North Dakota’s attitudes, as reflected in law and at the Legislature, send entirely wrong signals about animal welfare. Crimes against animals, whether perpetrated on dogs, cats, horses or cows, do not carry penalties that might act as deterrents. In case after case in the state, especially when farm animals are victims, abusers most often get a slap on the wrist and a small fine. The laws are weak, and even with marginal changes made by the 2013 Legislature, the law will remain inadequate, especially when viewed in light of the number of animal welfare violations reported.

That’s well-stated, and it’s the right sentiment that lawmakers in the state need to do better. North Dakota upgraded its anti-cruelty law in April, as a follow up to last year’s Measure 5 campaign, which put the issue of animal cruelty on the public agenda and spurred action by state lawmakers. The bill was watered down by the North Dakota Farm Bureau and other agribusiness interests during the legislative process, and fell short of the comprehensive reform that was promised to voters, but it was a major step forward and put felony-level cruelty penalties on the books for the first time in the state.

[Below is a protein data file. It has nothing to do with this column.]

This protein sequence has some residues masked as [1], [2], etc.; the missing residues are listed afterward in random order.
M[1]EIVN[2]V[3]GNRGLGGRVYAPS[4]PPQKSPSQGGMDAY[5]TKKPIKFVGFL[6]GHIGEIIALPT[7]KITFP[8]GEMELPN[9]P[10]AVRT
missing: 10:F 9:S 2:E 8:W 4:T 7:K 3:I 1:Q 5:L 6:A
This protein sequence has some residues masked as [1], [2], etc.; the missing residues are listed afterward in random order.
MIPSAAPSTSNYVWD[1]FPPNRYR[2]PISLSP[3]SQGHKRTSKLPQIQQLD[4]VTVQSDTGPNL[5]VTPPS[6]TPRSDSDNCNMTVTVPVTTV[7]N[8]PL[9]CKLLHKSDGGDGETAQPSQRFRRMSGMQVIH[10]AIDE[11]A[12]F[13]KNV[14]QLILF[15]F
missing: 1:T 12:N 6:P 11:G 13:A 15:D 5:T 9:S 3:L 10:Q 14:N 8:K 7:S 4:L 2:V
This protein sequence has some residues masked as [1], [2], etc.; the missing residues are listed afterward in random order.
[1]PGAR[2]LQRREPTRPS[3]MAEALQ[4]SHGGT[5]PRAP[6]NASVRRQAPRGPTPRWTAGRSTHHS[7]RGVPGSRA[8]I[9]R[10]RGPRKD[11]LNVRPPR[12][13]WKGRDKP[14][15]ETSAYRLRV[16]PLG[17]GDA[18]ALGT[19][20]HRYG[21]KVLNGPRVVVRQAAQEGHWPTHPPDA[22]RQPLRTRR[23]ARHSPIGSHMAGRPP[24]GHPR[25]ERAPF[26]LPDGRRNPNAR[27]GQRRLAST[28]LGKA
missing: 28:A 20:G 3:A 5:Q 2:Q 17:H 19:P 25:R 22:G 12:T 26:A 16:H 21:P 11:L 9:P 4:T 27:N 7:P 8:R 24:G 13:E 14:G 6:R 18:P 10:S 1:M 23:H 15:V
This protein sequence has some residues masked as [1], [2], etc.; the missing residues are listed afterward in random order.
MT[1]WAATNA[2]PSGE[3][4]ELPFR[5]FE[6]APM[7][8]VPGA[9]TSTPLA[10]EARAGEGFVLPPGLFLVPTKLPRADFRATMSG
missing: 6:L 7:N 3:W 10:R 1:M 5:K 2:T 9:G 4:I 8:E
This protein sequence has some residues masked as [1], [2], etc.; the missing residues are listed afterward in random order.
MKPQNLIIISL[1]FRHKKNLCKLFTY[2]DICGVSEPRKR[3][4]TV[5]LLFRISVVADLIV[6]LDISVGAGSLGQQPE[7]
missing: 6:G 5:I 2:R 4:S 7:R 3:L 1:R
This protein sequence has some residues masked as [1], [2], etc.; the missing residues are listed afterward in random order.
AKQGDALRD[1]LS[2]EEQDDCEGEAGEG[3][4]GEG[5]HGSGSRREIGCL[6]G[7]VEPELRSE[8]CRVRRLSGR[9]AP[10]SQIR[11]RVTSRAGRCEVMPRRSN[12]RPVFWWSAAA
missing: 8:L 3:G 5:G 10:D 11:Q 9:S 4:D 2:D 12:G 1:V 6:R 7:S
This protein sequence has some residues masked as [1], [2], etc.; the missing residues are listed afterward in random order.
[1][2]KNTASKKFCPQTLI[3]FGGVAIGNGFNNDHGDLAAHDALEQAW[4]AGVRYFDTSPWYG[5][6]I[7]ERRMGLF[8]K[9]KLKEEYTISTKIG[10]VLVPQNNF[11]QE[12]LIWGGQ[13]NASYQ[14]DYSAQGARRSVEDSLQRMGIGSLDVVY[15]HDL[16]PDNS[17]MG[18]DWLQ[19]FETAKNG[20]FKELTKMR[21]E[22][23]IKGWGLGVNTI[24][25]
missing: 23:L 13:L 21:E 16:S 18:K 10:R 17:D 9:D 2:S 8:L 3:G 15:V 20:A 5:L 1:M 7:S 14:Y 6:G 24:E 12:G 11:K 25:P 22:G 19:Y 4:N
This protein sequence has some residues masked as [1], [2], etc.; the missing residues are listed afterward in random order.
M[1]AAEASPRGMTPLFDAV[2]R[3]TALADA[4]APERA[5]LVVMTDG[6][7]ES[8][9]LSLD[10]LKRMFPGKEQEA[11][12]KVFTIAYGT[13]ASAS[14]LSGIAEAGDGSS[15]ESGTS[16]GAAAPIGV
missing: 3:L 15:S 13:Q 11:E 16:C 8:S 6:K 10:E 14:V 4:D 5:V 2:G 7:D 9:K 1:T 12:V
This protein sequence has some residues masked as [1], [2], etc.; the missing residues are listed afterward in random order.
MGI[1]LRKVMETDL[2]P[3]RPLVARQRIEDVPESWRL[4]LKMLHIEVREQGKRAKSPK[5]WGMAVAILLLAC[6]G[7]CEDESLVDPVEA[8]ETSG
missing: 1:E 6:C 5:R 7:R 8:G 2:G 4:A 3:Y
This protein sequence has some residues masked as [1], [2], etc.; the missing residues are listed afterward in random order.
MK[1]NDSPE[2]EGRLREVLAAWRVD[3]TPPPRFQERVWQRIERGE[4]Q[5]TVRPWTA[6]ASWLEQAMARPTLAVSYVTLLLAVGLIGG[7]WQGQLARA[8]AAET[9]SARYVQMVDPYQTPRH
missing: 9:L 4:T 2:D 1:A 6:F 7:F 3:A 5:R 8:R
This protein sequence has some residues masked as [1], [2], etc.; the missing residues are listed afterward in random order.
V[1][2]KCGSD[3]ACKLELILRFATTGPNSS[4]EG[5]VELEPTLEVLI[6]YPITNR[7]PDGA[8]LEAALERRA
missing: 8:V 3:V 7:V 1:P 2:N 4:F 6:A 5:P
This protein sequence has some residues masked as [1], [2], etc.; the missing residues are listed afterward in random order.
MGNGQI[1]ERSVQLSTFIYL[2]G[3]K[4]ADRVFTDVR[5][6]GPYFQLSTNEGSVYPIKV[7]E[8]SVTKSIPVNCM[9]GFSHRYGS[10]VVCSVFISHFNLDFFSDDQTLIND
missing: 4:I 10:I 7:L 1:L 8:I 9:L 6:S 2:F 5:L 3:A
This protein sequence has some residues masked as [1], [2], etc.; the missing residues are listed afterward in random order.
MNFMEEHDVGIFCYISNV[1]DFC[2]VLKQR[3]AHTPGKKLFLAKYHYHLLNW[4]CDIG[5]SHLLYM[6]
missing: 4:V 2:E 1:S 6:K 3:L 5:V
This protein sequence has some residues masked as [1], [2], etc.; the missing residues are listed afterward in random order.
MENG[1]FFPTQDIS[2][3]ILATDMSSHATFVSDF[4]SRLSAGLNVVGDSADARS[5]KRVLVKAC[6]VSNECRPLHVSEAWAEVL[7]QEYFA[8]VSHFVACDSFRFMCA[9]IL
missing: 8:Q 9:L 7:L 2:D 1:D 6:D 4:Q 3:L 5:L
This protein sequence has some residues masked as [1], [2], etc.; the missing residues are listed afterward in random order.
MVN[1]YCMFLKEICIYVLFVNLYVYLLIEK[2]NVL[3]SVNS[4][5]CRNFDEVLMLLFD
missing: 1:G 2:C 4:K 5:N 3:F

On animal cruelty and fighting statutes, the test is not perfection, but whether they are moving in the right direction. In 1985, only four states had felony penalties for malicious cruelty, 15 states had felony dogfighting penalties, and seven states had felony cockfighting laws, with cockfighting still legal in six states. In recent years, HSLF, The HSUS, and other groups made a conscious decision to reshape the legal landscape on animal cruelty and fighting to show a zero tolerance policy for this conduct in our country. As a result of this focused effort, malicious cruelty is now a felony in 49 states, dogfighting is now a felony in all 50, and cockfighting was outlawed in the six remaining states—and is now punished as a felony in 40.